History, Directory & Gazeteer, of the County of York: With Select Lists of the Merchants & Traders of London, and the Principal Commercial and Manufacturing Towns of England; and a Variety of Other Commercial Information: Also a Copious List of the Seats of the Nobility and Gentry of Yorkshire, Volume 1
What people are saying - Write a review
We haven't found any reviews in the usual places.
Other editions - View all
Agbrigg Atkinson Bank Barkston Ash Barnsley Benj Benjamin blacksmith Bridge street Briggate butcher cabinet maker Call lane Castle Chapel Charles Church street Claro corn miller croft Dewsbury ditto Dobcross Doncaster draper dresser Edward Fargate flour dealer Francis gate gent gentleman George green grocer Halifax Hall Henry High st High street hill honour of Pontefract Horse Huddersfield Hunslet Hunslet lane James John joiner Jonathan Joseph Joshua Kirkgate Leeds liberty Lowerhead row maltster manufacturer Market place Marsh lane Mary Meadow lane merchant miles N.W. Mill moor Norfolk Northgate Otley parish Park Richard Ripon Robert Robinson Rotherham Samuel Sarah schoolmaster Shambles Shaw Sheepscar Sheffield shoe maker shoemaker Skipton Skyrack Smith Staincliffe Staincross stone mason Strafforth and Tickhill tailor Thomas Thos Timble town Vicar lane vict victualler Wakefield Walker Water lane Westbar Westgate wheelwright whitesmith Wicker William Wilson Wood Woodhouse woollen yard
Page 218 - This date, if the cyphers bare not been defaced by time or accident, and restored by some careless hand, refers to the reign of Canute, and few of our churches can boast a sepulchral monument of so remote a period.
Page iv - No species of superstition was ever more terrible than that of the Druids. Besides the severe penalties, which it was in the power of the ecclesiastics to inflict in this world, they inculcated the eternal transmigration of souls; and thereby extended their authority as far as the fears of their timorous votaries.
Page 475 - ... uttered speeches and given signs and tokens unto him whereby he might easily perceive and conjecture, that the said children were not by him begotten, and that he had found himself to be in danger of his life sundry times by his said wife...
Page 249 - Scots, ana the town of Ripon, by the liberal donations of the Archbishop of York, and the neighbouring gentry, like another Phoenix, again rose from its ashes. — Since that time it has been honoured with several royal visits : Henry IV. being in the year 1405, driven from London by the plague, retired to Ripon, and remained there for some time with his whole court. The same cause occasioned the removal of the court of the Lord President of York to this town in 1604. In the year 161 T, James I....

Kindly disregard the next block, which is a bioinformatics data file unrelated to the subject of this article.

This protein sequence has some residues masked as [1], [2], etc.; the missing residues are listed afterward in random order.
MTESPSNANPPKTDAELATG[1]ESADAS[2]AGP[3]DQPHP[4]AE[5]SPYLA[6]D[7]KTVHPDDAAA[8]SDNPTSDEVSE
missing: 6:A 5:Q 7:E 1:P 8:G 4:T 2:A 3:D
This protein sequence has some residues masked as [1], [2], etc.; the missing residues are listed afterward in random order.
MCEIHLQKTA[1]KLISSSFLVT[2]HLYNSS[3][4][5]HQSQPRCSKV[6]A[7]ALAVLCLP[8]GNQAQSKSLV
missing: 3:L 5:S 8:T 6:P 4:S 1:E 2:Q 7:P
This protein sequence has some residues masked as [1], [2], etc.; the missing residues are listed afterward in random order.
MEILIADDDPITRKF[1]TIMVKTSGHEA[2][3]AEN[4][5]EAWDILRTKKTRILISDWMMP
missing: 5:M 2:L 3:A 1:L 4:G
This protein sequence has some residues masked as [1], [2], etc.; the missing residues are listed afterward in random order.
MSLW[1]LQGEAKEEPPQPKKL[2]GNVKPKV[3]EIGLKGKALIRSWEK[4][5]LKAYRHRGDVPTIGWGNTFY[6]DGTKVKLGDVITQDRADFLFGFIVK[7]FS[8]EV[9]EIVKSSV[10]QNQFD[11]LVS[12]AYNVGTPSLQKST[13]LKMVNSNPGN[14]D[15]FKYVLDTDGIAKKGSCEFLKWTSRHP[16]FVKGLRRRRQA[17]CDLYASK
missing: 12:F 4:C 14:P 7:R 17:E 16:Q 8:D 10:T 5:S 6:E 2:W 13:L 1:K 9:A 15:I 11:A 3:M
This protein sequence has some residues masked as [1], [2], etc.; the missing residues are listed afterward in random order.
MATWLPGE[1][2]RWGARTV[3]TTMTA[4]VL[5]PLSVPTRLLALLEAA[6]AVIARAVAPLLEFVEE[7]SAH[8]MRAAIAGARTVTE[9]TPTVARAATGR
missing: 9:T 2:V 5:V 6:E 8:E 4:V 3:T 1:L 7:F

Page 411 - While the Yorkists were advancing to the charge, there happened a great fall of snow, which, driving full in the faces of their enemies, blinded them; and this advantage was improved by a stratagem of Lord Falconberg's.
Page 463 - Fell contrasted with the warmth, fertility, and luxuriant foliage of the valley below. 'About half a mile above Bolton the valley closes, and either side of the Wharf is overhung by [deep and] solemn woods, from which huge perpendicular masses of grey rock jut out at intervals.
Page 20 - The regulation are similar in both, and tend greatly to promote regularity and expedition. The markets are held in the forenoon, and open by the ringing of a bell ╗ in a few minutes the merchants walk in, each manufacturer appearing behind his stand, and the sales immediately commence. At the end of an hour a warning...
Page 463 - Linn,' which bear witness to the restless impetuosity of BO many Northern torrents. But, if here Wharf is lost to the eye, it amply repays another sense by its deep and solemn roar, like ' the Voice of the angry Spirit of the Waters,' heard far above and beneath, amidst the silence of the surrounding woods.
Page 250 - ... convenience and benefit of the town and neighbourhood. Latterly this navigation has been very much improved, a new act having been obtained in 1820, and Mr. Alderman Farrer, the historian of Ripon, has with his usual public spirit devoted himself with great assiduity and success to the undertaking.
Page 182 - Halifax is naturally sterile and unproductive ; it is, however, in general, in a good state of cultivation ; and this township, more perhaps than any other in the country, serves to prove how completely the wealth and industry of man can triumph over the most stubborn indispositions of nature. In a farming district the whole township would have laid waste for ever. Here it is the tiller who has made the soil, not the soil which has enriched the tiller. In the year 1574, when Camden travelled in Yorkshire,...